“Do the cross-and-squeeze.” No, it's not the latest dance move, but a technique developed at the Academic Medical Center in Amsterdam for people with a condition that causes their blood pressure to drop when they stand up. Twenty patients who had previous fainting spells were taught to cross their legs with one ankle over another and tense the muscles in their legs, buttocks, and abdomen when they felt their blood pressure drop. They were then strapped upright to a tilting table for 20 minutes. Use of the cross-and-squeeze maneuver stabilized the blood pressure and heart rate of all 20 patients, according to the study reported in the New York Times. The “cocktail party stance” forces blood out of the legs and into the brain.
Results of a study published in The Lancet should offer some reassurance to most families who have a child with epilepsy. The population-based cohort study followed 692 children who developed epilepsy in Nova Scotia between 1977 and 1985. Twenty-six of the patients died. One percent of 97 patients with absence epilepsy died. Of the 510 patients with other primary generalized and partial epilepsy, 12 (2 percent) died. Thirteen (15 percent) of the 85 patients with secondary generalized epilepsy died. Although the study concluded that children with epilepsy have more than five times the risk of dying than the general population, most deaths are related to comorbid neurologic disorders and not to the epilepsy.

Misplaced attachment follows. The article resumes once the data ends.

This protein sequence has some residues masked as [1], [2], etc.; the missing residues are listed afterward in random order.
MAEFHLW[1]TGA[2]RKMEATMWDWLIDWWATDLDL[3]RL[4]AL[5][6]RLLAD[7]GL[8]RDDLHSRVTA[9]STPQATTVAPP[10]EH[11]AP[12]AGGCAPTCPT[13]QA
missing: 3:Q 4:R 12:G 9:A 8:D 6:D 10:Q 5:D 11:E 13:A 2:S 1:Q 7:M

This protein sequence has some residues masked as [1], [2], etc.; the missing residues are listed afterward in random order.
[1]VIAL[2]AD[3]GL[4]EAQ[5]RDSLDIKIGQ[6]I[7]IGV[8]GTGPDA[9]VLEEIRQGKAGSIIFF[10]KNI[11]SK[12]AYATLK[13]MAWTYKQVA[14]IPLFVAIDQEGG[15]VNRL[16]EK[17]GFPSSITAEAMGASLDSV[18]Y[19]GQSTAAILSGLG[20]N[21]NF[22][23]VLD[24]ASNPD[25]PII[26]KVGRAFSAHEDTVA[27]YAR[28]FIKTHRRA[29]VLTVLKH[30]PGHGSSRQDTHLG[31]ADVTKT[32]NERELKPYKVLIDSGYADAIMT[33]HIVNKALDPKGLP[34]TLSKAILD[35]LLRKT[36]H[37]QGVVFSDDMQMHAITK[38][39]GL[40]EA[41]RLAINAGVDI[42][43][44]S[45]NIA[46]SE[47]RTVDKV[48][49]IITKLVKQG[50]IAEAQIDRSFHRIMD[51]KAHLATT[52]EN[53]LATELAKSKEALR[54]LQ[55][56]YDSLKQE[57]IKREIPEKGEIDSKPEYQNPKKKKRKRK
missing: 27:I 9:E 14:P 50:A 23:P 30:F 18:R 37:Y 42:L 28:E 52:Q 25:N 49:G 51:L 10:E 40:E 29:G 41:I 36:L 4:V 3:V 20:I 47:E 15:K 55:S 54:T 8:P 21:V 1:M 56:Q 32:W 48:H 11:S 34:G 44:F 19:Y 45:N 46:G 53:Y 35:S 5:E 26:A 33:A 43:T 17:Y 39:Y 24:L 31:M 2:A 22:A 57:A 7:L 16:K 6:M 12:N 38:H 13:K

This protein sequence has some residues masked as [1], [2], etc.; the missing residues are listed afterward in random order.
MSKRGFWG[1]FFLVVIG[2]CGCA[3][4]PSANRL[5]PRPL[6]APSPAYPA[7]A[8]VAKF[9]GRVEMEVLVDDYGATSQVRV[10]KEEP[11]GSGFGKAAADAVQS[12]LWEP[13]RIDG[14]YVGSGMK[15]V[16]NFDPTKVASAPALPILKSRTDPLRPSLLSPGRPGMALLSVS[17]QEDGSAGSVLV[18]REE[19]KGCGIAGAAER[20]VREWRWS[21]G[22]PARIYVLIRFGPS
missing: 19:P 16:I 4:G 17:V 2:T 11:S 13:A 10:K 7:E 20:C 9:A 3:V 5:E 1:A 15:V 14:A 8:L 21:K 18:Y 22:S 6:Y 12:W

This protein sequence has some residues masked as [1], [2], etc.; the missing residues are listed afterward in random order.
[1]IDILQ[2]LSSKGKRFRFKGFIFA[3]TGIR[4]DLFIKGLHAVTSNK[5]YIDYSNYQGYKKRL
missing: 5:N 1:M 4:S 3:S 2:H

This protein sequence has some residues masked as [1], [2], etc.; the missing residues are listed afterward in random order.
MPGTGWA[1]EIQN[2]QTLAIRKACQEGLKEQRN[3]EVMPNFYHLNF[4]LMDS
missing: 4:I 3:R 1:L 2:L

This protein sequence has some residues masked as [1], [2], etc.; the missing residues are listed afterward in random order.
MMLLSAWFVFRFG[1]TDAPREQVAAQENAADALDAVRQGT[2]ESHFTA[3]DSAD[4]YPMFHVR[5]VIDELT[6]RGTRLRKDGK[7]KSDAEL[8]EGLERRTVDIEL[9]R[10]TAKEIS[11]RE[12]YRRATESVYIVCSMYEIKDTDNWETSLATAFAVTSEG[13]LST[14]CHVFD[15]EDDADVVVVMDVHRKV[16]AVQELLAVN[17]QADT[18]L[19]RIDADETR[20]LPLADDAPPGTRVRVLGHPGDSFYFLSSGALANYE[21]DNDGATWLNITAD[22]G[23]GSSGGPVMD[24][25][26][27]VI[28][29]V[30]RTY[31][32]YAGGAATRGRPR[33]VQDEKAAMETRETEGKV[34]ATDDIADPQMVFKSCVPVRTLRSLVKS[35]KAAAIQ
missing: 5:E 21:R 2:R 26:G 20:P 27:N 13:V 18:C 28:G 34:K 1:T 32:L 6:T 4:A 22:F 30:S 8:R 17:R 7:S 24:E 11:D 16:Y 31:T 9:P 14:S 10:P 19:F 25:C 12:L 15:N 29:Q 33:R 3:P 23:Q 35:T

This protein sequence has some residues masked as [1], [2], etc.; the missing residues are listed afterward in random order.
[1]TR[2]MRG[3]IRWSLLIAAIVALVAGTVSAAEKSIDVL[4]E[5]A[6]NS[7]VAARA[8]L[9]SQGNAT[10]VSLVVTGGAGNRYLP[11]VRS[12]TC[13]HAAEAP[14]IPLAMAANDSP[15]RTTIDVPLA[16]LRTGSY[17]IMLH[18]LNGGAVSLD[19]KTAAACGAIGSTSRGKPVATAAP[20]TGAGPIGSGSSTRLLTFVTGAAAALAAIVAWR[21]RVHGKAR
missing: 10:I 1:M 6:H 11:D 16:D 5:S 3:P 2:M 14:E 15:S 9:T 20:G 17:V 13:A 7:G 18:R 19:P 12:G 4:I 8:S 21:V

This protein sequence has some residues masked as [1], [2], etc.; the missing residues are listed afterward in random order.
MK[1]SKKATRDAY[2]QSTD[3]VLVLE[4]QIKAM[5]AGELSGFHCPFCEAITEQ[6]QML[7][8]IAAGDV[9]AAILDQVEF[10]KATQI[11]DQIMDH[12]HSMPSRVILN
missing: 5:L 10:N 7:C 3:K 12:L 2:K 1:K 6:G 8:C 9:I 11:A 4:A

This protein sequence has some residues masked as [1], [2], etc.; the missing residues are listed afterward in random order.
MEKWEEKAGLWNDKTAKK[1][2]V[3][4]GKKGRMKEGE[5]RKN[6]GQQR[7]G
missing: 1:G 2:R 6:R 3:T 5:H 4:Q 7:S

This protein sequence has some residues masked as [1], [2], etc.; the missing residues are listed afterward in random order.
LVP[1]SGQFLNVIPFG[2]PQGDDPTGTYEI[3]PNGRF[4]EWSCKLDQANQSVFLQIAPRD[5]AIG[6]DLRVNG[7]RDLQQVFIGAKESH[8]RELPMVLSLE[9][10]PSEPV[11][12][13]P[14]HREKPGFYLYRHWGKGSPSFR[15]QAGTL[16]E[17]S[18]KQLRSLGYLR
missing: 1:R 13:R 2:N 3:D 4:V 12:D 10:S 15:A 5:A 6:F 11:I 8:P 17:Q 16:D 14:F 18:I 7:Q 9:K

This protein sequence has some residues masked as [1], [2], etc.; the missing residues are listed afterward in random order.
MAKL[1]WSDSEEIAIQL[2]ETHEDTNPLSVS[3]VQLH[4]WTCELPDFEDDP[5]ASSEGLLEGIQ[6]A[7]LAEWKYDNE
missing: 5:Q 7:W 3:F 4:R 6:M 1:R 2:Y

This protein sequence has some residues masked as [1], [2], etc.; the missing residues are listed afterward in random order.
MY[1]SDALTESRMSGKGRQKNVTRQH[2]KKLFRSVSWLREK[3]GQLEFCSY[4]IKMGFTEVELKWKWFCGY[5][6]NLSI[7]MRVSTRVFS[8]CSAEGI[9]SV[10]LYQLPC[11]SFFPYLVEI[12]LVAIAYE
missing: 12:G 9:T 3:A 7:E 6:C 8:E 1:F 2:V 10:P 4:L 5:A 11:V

What diagnoses are you making the most? According to a survey conducted by Scott-Levin of 505 physicians, hypertension, diabetes mellitus, and chronic sinusitis were the most frequently made diagnoses during family physician office visits last year, reports Family Practice News. Also high on the list were acute upper respiratory tract infection, bronchitis, and hyperlipidemia.
Are you allergic to life? A poll conducted by RoperASW for the American College of Allergy, Asthma & Immunology finds that allergies are making many persons feel that way. Of 300 persons surveyed, 94 percent said allergies affected their quality of life, including their ability to sleep (68 percent), participate in outdoor activities (53 percent), and work productively (43 percent). Despite these problems, 64 percent said they had not visited a physician the last time their allergies flared up.
Smoke-free workplaces may be helping smokers as well as nonsmokers. A systematic review of 26 studies that was reported in BMJ found that the prevalence of smoking and the number of cigarettes consumed by continuing smokers were lower in work environments that were completely smoke free. When these outcomes are combined, the studies showed a total reduction of 29 percent, which is promising news for the health of all workers in the United States, where many workplaces have banned smoking.
A diet high in vitamin E and other antioxidants may reduce a person's risk of Alzheimer's disease. According to two studies reported in JAMA, antioxidant vitamins have been shown to block the effects of free radicals, which are found in lesions in the brains of Alzheimer's patients. One of the studies also suggested that vitamin C may provide benefits. The studies did not show a benefit from antioxidants in supplements, however, but from foods like whole grains, green vegetables, and nuts. More definitive studies on antioxidants and Alzheimer's disease risk are needed.